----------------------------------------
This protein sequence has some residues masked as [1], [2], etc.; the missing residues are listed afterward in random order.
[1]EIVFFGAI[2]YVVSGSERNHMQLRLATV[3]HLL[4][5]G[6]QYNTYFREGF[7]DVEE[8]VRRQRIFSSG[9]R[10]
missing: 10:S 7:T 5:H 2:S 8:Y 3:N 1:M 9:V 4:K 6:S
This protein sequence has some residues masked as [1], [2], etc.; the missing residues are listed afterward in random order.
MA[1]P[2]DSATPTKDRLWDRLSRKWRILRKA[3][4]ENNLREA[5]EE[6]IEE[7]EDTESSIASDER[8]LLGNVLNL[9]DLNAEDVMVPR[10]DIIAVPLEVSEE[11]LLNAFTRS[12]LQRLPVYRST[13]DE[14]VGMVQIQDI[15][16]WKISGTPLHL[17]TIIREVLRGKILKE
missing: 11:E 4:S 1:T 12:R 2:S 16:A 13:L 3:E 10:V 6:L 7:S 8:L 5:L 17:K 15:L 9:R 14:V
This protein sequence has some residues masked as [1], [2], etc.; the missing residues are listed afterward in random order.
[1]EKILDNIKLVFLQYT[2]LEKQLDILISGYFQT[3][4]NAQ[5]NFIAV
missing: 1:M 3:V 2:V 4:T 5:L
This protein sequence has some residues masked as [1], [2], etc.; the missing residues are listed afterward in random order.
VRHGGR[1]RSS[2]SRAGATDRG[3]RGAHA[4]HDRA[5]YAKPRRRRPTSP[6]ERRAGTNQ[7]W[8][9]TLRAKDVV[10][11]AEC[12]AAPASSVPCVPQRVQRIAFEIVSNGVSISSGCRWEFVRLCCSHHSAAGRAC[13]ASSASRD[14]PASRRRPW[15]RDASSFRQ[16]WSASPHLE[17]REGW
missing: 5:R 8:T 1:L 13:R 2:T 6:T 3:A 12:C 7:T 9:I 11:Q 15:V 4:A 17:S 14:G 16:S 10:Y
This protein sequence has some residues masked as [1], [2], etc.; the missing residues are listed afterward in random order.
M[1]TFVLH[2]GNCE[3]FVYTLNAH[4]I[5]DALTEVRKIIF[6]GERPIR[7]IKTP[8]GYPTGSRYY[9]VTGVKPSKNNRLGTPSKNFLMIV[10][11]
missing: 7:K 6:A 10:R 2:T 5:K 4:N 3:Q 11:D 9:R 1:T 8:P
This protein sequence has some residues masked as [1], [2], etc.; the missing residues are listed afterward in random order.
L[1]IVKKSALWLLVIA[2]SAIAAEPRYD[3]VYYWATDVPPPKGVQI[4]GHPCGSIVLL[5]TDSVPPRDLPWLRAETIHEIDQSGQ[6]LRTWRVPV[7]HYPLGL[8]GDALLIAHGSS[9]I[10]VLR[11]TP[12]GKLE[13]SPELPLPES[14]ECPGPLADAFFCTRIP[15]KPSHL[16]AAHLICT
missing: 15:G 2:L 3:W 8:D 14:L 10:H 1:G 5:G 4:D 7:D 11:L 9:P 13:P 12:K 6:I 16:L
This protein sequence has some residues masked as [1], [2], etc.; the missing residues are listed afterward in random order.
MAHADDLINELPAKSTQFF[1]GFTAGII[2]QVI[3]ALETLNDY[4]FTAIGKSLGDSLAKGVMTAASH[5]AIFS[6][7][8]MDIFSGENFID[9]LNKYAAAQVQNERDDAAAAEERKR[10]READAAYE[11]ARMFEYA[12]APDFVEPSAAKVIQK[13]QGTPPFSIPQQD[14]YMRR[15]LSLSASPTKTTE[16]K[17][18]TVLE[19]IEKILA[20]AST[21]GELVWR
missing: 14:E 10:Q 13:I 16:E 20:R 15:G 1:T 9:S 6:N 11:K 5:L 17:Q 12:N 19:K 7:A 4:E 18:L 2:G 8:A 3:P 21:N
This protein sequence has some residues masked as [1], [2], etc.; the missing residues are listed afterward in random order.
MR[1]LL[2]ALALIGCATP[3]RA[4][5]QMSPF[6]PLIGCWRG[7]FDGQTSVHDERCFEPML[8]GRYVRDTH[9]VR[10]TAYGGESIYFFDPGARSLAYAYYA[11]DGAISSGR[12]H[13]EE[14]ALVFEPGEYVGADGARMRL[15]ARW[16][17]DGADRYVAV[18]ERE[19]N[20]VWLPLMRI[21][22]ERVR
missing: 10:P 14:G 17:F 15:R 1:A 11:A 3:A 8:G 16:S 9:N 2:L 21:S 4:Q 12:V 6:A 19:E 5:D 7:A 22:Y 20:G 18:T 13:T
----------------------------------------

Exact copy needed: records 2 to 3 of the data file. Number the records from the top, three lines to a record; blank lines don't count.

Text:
This protein sequence has some residues masked as [1], [2], etc.; the missing residues are listed afterward in random order.
MA[1]P[2]DSATPTKDRLWDRLSRKWRILRKA[3][4]ENNLREA[5]EE[6]IEE[7]EDTESSIASDER[8]LLGNVLNL[9]DLNAEDVMVPR[10]DIIAVPLEVSEE[11]LLNAFTRS[12]LQRLPVYRST[13]DE[14]VGMVQIQDI[15][16]WKISGTPLHL[17]TIIREVLRGKILKE
missing: 11:E 4:S 1:T 12:R 2:S 16:A 13:L 3:E 10:V 6:L 7:S 8:L 5:L 17:K 15:L 9:R 14:V
This protein sequence has some residues masked as [1], [2], etc.; the missing residues are listed afterward in random order.
[1]EKILDNIKLVFLQYT[2]LEKQLDILISGYFQT[3][4]NAQ[5]NFIAV
missing: 1:M 3:V 2:V 4:T 5:L